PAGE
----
Thursday, January 24, 2019

Review of Twerk by Isobel Blackthorn

             Twerk Is Tit-tilatingly good and Ass-toundingly fun.  Like most men, I enjoy having my prurient interests aroused, and this novel did not disappoint.
            I am loath to give away any part of a story’s plot.  Trust me that this is a good one.  It has it all: murder, intrigue, violence and yes, lots of sex.  Ms. Blackthorn writes well and seems a master (mistress? – just trying to keep in the spirit of things) of the slow build.  No premature climax here (sorry, I couldn’t resist).  Most importantly to me, she writes clearly.
            Beyond all that, the novel does something unique; it documents a stripper’s job and what it’s like to live the life. 
            Get this.

Wednesday, May 9, 2018

Her name Is Mercie by Chris Roy

Each time I thought I had this story figured, I hit another hairpin curve. Do your best to hold on 'cause this is one sick ride - but don't worry - Mercie handles like a bossed up Dodge Challenger. Mister Roy has outdone himself!

Wednesday, December 6, 2017

Dirtbags by Eryk Pruitt

Some people are just not intended to think for themselves.  Oh, the mischief that ensues when they try.

Eryk Pruitt’s novel Dirtbags is both an experiment in terror and hilarity, made all the more so by the plausibility of the story.  The characters seem more that believable – you’ve met these fuckers – at work, in a bar room, shit – you may be related to some of them.

Do yourself a favor.  Drop everything else and read this book.  You’ll only want to read everything else this guy’s written.  I know I do.

Skull Meat by Tom Leins

Skull Meat is a wild ride – a man on a mission tale that you can’t put down.  I read this in one sitting.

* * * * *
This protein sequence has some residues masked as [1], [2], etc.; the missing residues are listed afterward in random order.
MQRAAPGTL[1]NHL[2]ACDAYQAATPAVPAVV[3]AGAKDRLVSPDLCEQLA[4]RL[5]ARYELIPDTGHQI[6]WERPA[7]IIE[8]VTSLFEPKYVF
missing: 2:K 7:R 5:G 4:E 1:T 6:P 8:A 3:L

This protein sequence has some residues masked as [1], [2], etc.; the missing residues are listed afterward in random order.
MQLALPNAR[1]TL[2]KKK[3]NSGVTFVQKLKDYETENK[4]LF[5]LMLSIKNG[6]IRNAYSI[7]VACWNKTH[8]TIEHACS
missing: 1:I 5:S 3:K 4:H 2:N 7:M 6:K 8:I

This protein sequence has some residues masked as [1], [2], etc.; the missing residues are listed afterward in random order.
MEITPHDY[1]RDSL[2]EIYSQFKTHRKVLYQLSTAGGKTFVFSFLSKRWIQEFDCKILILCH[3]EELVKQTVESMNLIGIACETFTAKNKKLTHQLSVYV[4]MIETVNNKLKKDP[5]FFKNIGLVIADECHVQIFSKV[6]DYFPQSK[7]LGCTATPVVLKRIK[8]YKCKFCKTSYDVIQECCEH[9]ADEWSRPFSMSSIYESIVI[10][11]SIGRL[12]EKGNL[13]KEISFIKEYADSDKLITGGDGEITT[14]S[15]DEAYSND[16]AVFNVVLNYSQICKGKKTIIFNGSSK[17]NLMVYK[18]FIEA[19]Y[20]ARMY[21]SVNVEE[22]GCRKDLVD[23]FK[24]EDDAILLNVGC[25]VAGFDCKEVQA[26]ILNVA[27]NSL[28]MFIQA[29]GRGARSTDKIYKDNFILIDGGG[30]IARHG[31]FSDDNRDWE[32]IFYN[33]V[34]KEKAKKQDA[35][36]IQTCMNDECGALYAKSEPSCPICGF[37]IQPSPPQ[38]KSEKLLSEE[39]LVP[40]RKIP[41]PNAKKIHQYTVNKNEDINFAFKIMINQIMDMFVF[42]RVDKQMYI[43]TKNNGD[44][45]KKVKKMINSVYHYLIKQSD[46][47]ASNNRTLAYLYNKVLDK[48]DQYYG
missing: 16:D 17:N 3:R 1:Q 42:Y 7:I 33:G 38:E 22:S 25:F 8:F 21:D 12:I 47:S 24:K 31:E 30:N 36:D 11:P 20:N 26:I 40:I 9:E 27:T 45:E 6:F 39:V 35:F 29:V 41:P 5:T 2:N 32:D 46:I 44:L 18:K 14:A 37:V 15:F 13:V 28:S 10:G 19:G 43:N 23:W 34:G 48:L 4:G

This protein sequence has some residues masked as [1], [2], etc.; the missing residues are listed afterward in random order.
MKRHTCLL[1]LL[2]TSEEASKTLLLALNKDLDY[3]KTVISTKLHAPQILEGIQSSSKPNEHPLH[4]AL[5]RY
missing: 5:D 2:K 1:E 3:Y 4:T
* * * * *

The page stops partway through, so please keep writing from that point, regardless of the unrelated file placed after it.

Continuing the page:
Mister Leins doesn’t go in for over long descriptions.  Instead, he puts you right there with his protagonist with deft touches.

This book is great fun.  Get it!

Where The Sun Shines Out by Kevin Catalano

Where The Sun Shines Out is Kevin Catalano’s debut novel, a story of a child’s abduction, murder and a brother’s survivor guilt.  I won’t give away any more than that.  Trust me, this book satisfies.

Mister Catalano’s writing is expert and lush.  Here, he has given us more than a thriller.  His novel has real depth.

Read this.  I look forward to more from Mister Catalano and you will too.

Wednesday, September 6, 2017

Down On The Street by Alec Cizak

I’ve read and enjoyed Mister Cizak’s short stories.  His collection Crooked Roads is impressive, and I’ve looked forward to his longer work.  Down On The Street doesn’t disappoint.
Lester Banks is barely breaking even, working long hours driving a cab, abused by his employer, passengers, the world itself.  He’s not enjoying much in his life.
An unlikely hook-up with an attractive neighbor gets Lester thinking about a way out of his rut.  It works, for a while.
Mister Cizak’s writing is lean and to the point.  He gives the reader a story without any fluff or filler.
You can’t go wrong with this guy.

Monday, August 7, 2017

Silent City by Alex Segura

Silent City is the first book in Alex Segura’s Pete Fernandez series, and it’s a fine opener.  Early in the story, Fernandez, a sports writer for the Miami Times, is in a tailspin – missing deadlines, drinking too much, disappointing his friends and himself.  Close to being fired, he’s approached by an acquaintance and asked to locate the man’s missing daughter.

Mister Segura’s writing is lush, but always clear – you feel you are there in the newsroom, the bars, and the streets of Miami as Fernandez alternately stumbles and recovers, trying first to hold onto his life and then to reinvent himself, all while searching for the missing woman.

I look forward to the rest of this series and more from Alex Segura.